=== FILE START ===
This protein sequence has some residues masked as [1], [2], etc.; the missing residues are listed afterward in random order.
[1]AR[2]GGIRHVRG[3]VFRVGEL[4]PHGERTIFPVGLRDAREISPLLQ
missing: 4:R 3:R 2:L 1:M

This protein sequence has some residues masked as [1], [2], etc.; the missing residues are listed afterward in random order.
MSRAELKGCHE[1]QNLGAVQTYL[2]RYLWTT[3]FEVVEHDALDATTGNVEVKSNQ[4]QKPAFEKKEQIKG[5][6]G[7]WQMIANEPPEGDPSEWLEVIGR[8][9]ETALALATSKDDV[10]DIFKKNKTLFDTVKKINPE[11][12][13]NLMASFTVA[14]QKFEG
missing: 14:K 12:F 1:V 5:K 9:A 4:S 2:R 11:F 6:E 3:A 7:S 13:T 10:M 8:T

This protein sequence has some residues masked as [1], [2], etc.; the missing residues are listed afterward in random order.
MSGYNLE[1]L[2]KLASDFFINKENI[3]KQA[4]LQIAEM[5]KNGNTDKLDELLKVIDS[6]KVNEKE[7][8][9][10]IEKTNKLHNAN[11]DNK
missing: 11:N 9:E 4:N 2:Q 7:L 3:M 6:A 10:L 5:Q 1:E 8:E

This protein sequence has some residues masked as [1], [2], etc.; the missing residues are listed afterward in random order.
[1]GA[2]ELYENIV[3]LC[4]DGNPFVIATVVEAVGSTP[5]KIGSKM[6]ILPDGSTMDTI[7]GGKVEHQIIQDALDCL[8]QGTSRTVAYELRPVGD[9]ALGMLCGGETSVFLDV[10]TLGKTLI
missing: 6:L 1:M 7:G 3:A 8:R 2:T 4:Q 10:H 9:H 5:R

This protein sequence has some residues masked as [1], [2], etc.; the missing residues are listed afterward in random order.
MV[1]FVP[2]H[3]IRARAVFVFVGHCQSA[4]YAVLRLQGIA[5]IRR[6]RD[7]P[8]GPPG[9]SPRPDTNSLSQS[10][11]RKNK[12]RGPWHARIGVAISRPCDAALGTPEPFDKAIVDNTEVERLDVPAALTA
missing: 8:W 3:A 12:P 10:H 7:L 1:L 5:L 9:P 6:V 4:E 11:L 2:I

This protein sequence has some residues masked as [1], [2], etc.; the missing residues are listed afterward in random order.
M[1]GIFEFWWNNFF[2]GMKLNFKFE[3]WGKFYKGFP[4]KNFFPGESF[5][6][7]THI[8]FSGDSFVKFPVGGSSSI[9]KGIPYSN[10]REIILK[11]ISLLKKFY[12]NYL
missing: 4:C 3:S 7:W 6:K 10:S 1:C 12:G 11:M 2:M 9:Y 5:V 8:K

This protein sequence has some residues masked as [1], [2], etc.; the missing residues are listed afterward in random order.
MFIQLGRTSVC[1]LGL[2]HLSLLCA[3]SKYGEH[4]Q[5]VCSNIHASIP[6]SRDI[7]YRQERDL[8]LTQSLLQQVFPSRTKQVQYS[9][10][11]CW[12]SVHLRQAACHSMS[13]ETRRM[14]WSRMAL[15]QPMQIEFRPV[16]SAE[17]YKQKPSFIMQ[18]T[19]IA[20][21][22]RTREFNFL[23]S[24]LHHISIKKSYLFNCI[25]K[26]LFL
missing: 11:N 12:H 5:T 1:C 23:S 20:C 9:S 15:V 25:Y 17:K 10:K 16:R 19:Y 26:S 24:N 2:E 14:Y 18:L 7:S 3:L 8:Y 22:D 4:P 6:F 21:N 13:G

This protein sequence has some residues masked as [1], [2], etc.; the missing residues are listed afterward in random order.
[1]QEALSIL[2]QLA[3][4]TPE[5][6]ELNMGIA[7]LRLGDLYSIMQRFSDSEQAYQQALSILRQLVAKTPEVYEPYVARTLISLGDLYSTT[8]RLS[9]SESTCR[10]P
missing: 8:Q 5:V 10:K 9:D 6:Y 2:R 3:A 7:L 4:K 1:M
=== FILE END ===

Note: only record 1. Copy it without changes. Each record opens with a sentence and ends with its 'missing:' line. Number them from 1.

This protein sequence has some residues masked as [1], [2], etc.; the missing residues are listed afterward in random order.
[1]AR[2]GGIRHVRG[3]VFRVGEL[4]PHGERTIFPVGLRDAREISPLLQ
missing: 4:R 3:R 2:L 1:M